Do you Love to Learn?

Love, honesty, hope and humour are four important predictors of how happy you are. They all fall into the collection of personality traits called PERMA: Positive emotions, Engagement, positive Relationships, Meaning and Accomplishment.

There are two even more reliable PERMA predictors of how happy you are. The first is gratitude, which is pretty obvious when you think about it. When you’re thankful for the good things in your life – your family, your friends, the food you eat, the view outside your window – you’re healthier, happier and better prepared to face the world and whatever it throws at you.

The second may surprise you. It’s love of learning. People who enjoy picking up new skills or knowledge feel fulfilled wherever they are and whatever they’re doing. Whether it’s strolling through a park, sitting in a classroom or getting on with whatever job is at hand, everything presents an opportunity to learn.

Learning keeps you sharp and confident. It keeps your memory working. It helps you lead a more rounded life. Learning gives your brain something it craves – novelty. Learning is necessary because without it, humans would have been extinct long ago.

And that old myth ‘You can’t teach an old dog mew tricks’? That’s just what it is – a myth. However old you are, you can do yourself a real favour by engaging with the world around you and seeing what it has to teach you.

How to breed loyalty

Did you read my post How to Earn Your Team’s Devotion? I’d like to follow up on that today. It’s simple but not simplistic.

  • Be loyal.
  • Think of others as well as yourself.
  • Show you care about people.
  • Be considerate.
  • Tell the truth.
  • Keep your promises.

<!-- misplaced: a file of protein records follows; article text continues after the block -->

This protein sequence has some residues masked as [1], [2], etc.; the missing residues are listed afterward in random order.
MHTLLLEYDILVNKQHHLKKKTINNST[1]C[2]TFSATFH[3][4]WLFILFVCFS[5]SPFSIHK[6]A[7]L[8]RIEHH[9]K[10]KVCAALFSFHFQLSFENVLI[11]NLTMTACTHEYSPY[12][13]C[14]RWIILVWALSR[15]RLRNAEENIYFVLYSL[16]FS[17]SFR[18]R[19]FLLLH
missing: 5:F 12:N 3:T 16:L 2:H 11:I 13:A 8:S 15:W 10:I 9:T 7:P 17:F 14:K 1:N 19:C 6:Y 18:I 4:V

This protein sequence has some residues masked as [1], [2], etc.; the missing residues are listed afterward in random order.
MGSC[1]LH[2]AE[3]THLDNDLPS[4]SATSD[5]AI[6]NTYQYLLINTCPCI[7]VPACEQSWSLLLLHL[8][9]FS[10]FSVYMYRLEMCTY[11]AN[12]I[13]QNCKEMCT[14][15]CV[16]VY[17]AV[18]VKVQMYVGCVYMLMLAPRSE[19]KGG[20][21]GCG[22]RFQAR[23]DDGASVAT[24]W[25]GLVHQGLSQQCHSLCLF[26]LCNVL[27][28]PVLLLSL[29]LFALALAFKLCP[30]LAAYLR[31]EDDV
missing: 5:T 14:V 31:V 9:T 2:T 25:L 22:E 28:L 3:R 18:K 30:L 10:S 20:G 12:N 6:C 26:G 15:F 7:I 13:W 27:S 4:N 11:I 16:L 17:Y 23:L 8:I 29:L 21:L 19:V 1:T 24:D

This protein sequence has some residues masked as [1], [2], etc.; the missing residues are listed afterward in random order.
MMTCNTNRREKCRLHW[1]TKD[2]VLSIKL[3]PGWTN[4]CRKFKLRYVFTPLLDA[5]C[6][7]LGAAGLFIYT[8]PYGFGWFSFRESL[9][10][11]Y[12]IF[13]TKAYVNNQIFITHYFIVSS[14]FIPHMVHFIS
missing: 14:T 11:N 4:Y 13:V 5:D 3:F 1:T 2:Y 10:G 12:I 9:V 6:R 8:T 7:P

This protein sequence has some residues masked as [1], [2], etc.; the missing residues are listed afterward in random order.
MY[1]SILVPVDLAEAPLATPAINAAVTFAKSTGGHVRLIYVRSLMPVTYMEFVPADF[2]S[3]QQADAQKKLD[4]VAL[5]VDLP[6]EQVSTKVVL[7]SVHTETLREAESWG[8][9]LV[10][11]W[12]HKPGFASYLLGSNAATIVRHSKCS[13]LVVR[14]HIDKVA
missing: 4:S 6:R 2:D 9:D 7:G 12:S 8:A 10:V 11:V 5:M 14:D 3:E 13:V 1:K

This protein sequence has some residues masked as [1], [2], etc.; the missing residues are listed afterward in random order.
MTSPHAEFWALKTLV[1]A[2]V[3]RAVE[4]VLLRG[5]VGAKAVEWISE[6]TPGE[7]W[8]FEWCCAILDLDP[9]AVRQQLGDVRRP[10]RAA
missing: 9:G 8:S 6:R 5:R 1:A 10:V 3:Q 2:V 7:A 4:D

• Be discreet.
  • Build people’s self-esteem, self-worth and dignity.
  • Tell people you appreciate them.

That’s all to do with trustworthiness, really, isn’t it. Trust is an absolute; you either trust someone or you don’t. Trust is fragile; it takes time to develop but seconds to destroy and once lost, it’s difficult to earn back.

I had a boss once who talked about trust like money in the bank. When you keep drawing on it without replenishing it, your account quickly empties. You make deposits with generosity, empathy, integrity and so on. When you don’t deposit enough, you can’t draw on it. (Unfortunately, it was just talk. I soon learned he didn’t keep his word and quickly lost trust in him. But that’s a different story and anyway, it’s a good analogy, that trust is like money in the bank.)

And then there’s competence. Can you deliver? You need be both trustworthy and competent to be an effective leader-manager.

 

The private, public and not-for-profit sectors are having a tough time of it, with layoffs, outsourcing, relentless change — in short, breaking the psychological contract, which looks a lot like not being loyal to employees. Not making enough deposits. Much of that can’t be helped. But the result is a trust account that’s in the red.

Except, that is, when the organisation has enough trustworthy and competent leader-managers. Then its trust account is likely to be in the black.

 

Got an idea?

Do you have a good idea? It needs to be more than workable, practical and cost effective. Here’s a three-stage process for seeing your idea come to fruition.

Step 1: Think it through. What specific outcomes can your idea bring about? Who stands to benefit and who to lose from your idea, both upstream sand downstream? Who does your idea need to help set it in motion, support it in its implementation stages, and make it work?

Once you’ve explored your idea from various perspectives, you may want to run it by a few people you trust. What are their thoughts?

Step 2: Lay the groundwork. Here is where you cannily build a coalition of supporters. Chat your idea through with them and build in their thoughts and ideas. ‘My idea’ is rapidly becoming ‘our idea’, which is what you want. The more widely supported your idea is, the harder it becomes to reject, particularly when the supporters are the decision-makers’ peers, people they like and respect, people with authority and people with expertise.

When you talk about your idea, present the business benefits. Equally important, describe how the idea benefits the person whose support you’re seeking and ideas and insights you’re looking to incorporate. And talk about how the people most affected by your idea benefit. (No one is really interested in how you benefit, so sit on that one.)